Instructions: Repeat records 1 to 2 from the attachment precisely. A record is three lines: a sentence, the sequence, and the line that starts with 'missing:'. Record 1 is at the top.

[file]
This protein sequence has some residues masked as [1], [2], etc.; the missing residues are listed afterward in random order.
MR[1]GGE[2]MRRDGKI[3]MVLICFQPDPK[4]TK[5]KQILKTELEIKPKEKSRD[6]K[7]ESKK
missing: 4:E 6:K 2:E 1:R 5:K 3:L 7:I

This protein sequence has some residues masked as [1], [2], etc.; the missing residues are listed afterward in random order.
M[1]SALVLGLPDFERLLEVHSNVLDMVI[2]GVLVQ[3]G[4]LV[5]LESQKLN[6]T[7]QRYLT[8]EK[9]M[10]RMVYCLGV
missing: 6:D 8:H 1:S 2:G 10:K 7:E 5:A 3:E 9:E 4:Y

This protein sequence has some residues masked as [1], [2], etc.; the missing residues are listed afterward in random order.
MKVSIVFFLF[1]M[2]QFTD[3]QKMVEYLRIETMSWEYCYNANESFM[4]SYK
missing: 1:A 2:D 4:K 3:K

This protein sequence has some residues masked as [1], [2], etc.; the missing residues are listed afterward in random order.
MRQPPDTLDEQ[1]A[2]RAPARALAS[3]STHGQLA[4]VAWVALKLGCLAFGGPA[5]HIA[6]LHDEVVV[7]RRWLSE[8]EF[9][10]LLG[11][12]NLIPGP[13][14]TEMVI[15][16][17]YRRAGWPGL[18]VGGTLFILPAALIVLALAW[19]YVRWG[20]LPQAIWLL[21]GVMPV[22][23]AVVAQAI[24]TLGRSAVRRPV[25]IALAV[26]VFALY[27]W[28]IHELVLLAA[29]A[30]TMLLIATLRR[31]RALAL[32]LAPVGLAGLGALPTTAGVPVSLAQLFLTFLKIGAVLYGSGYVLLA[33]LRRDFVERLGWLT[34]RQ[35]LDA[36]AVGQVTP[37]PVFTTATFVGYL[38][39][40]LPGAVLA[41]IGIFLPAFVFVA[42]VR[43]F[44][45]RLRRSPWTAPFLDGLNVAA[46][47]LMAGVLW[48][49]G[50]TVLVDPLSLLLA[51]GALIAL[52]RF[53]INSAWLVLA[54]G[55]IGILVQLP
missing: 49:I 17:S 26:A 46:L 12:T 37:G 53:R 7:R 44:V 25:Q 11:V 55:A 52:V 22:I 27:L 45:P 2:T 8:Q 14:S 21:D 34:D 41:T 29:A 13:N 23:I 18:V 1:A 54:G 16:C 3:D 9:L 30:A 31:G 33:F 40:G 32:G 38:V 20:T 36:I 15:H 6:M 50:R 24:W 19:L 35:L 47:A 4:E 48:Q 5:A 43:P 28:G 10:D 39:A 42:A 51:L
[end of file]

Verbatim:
This protein sequence has some residues masked as [1], [2], etc.; the missing residues are listed afterward in random order.
MR[1]GGE[2]MRRDGKI[3]MVLICFQPDPK[4]TK[5]KQILKTELEIKPKEKSRD[6]K[7]ESKK
missing: 4:E 6:K 2:E 1:R 5:K 3:L 7:I

This protein sequence has some residues masked as [1], [2], etc.; the missing residues are listed afterward in random order.
M[1]SALVLGLPDFERLLEVHSNVLDMVI[2]GVLVQ[3]G[4]LV[5]LESQKLN[6]T[7]QRYLT[8]EK[9]M[10]RMVYCLGV
missing: 6:D 8:H 1:S 2:G 10:K 7:E 5:A 3:E 9:E 4:Y